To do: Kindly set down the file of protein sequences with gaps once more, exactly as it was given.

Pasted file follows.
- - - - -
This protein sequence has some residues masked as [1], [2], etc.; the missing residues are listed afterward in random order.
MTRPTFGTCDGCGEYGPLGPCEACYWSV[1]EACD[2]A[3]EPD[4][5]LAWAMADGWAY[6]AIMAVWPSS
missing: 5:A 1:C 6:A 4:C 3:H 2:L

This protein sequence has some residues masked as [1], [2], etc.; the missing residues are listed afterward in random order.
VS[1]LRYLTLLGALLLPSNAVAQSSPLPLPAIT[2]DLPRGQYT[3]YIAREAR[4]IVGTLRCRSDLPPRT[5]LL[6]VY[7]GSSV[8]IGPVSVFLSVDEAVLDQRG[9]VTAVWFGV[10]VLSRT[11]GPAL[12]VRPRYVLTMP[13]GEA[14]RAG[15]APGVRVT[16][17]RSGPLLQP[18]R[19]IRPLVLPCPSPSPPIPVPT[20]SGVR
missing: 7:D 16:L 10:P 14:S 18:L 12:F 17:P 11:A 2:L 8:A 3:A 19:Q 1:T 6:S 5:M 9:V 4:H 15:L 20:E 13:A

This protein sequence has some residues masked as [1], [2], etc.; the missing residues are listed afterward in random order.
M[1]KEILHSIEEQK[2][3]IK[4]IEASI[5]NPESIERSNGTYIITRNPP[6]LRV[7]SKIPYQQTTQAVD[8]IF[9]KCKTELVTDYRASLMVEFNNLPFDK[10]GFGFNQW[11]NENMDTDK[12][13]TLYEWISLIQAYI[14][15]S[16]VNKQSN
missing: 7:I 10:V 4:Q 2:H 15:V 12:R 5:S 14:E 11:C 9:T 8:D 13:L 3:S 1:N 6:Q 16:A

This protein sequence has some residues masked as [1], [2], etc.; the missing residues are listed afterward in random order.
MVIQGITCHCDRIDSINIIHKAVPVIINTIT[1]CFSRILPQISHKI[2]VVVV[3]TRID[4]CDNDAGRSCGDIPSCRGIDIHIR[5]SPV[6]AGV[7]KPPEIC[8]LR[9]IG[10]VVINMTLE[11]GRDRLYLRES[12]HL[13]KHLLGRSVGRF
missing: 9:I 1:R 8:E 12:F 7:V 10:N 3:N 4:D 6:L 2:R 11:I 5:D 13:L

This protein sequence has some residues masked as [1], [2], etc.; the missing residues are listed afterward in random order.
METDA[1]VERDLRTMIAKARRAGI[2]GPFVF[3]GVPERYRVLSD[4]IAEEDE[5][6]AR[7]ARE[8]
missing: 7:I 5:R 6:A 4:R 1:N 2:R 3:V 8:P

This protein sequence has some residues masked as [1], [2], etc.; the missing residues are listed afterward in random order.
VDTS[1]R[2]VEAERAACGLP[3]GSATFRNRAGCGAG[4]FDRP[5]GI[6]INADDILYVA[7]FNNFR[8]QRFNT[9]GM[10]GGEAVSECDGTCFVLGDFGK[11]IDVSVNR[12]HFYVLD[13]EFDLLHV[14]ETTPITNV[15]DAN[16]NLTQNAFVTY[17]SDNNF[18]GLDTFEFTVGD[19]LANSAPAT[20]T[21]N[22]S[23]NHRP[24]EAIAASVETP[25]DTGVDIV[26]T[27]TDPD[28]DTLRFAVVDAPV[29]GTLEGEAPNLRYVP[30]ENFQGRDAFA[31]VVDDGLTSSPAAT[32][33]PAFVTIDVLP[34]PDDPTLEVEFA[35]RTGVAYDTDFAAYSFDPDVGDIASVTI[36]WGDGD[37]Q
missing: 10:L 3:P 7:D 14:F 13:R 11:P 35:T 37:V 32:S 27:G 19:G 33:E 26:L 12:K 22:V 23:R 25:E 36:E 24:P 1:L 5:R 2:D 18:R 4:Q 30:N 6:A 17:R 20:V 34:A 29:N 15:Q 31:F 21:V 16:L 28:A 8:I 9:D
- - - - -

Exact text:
This protein sequence has some residues masked as [1], [2], etc.; the missing residues are listed afterward in random order.
MTRPTFGTCDGCGEYGPLGPCEACYWSV[1]EACD[2]A[3]EPD[4][5]LAWAMADGWAY[6]AIMAVWPSS
missing: 5:A 1:C 6:A 4:C 3:H 2:L

This protein sequence has some residues masked as [1], [2], etc.; the missing residues are listed afterward in random order.
VS[1]LRYLTLLGALLLPSNAVAQSSPLPLPAIT[2]DLPRGQYT[3]YIAREAR[4]IVGTLRCRSDLPPRT[5]LL[6]VY[7]GSSV[8]IGPVSVFLSVDEAVLDQRG[9]VTAVWFGV[10]VLSRT[11]GPAL[12]VRPRYVLTMP[13]GEA[14]RAG[15]APGVRVT[16][17]RSGPLLQP[18]R[19]IRPLVLPCPSPSPPIPVPT[20]SGVR
missing: 7:D 16:L 10:P 14:S 18:L 12:F 17:P 11:A 2:L 8:A 3:A 19:Q 1:T 6:S 5:M 9:V 4:H 15:L 20:E 13:A

This protein sequence has some residues masked as [1], [2], etc.; the missing residues are listed afterward in random order.
M[1]KEILHSIEEQK[2][3]IK[4]IEASI[5]NPESIERSNGTYIITRNPP[6]LRV[7]SKIPYQQTTQAVD[8]IF[9]KCKTELVTDYRASLMVEFNNLPFDK[10]GFGFNQW[11]NENMDTDK[12][13]TLYEWISLIQAYI[14][15]S[16]VNKQSN
missing: 7:I 10:V 4:Q 2:H 15:V 12:R 5:S 14:E 11:C 9:T 8:D 13:L 3:S 1:N 6:Q 16:A

This protein sequence has some residues masked as [1], [2], etc.; the missing residues are listed afterward in random order.
MVIQGITCHCDRIDSINIIHKAVPVIINTIT[1]CFSRILPQISHKI[2]VVVV[3]TRID[4]CDNDAGRSCGDIPSCRGIDIHIR[5]SPV[6]AGV[7]KPPEIC[8]LR[9]IG[10]VVINMTLE[11]GRDRLYLRES[12]HL[13]KHLLGRSVGRF
missing: 9:I 1:R 8:E 12:F 7:V 10:N 3:N 4:D 6:L 2:R 11:I 5:D 13:L

This protein sequence has some residues masked as [1], [2], etc.; the missing residues are listed afterward in random order.
METDA[1]VERDLRTMIAKARRAGI[2]GPFVF[3]GVPERYRVLSD[4]IAEEDE[5][6]AR[7]ARE[8]
missing: 7:I 5:R 6:A 4:R 1:N 2:R 3:V 8:P

This protein sequence has some residues masked as [1], [2], etc.; the missing residues are listed afterward in random order.
VDTS[1]R[2]VEAERAACGLP[3]GSATFRNRAGCGAG[4]FDRP[5]GI[6]INADDILYVA[7]FNNFR[8]QRFNT[9]GM[10]GGEAVSECDGTCFVLGDFGK[11]IDVSVNR[12]HFYVLD[13]EFDLLHV[14]ETTPITNV[15]DAN[16]NLTQNAFVTY[17]SDNNF[18]GLDTFEFTVGD[19]LANSAPAT[20]T[21]N[22]S[23]NHRP[24]EAIAASVETP[25]DTGVDIV[26]T[27]TDPD[28]DTLRFAVVDAPV[29]GTLEGEAPNLRYVP[30]ENFQGRDAFA[31]VVDDGLTSSPAAT[32][33]PAFVTIDVLP[34]PDDPTLEVEFA[35]RTGVAYDTDFAAYSFDPDVGDIASVTI[36]WGDGD[37]Q
missing: 10:L 3:P 7:D 14:F 13:R 11:P 35:T 37:V 32:S 27:G 19:G 33:E 26:L 12:K 22:V 23:R 25:E 36:E 24:P 1:L 5:R 2:D 18:R 4:Q 30:N 6:A 17:R 20:V 34:A 29:N 15:Q 31:F 21:V 16:L 28:A 8:I 9:D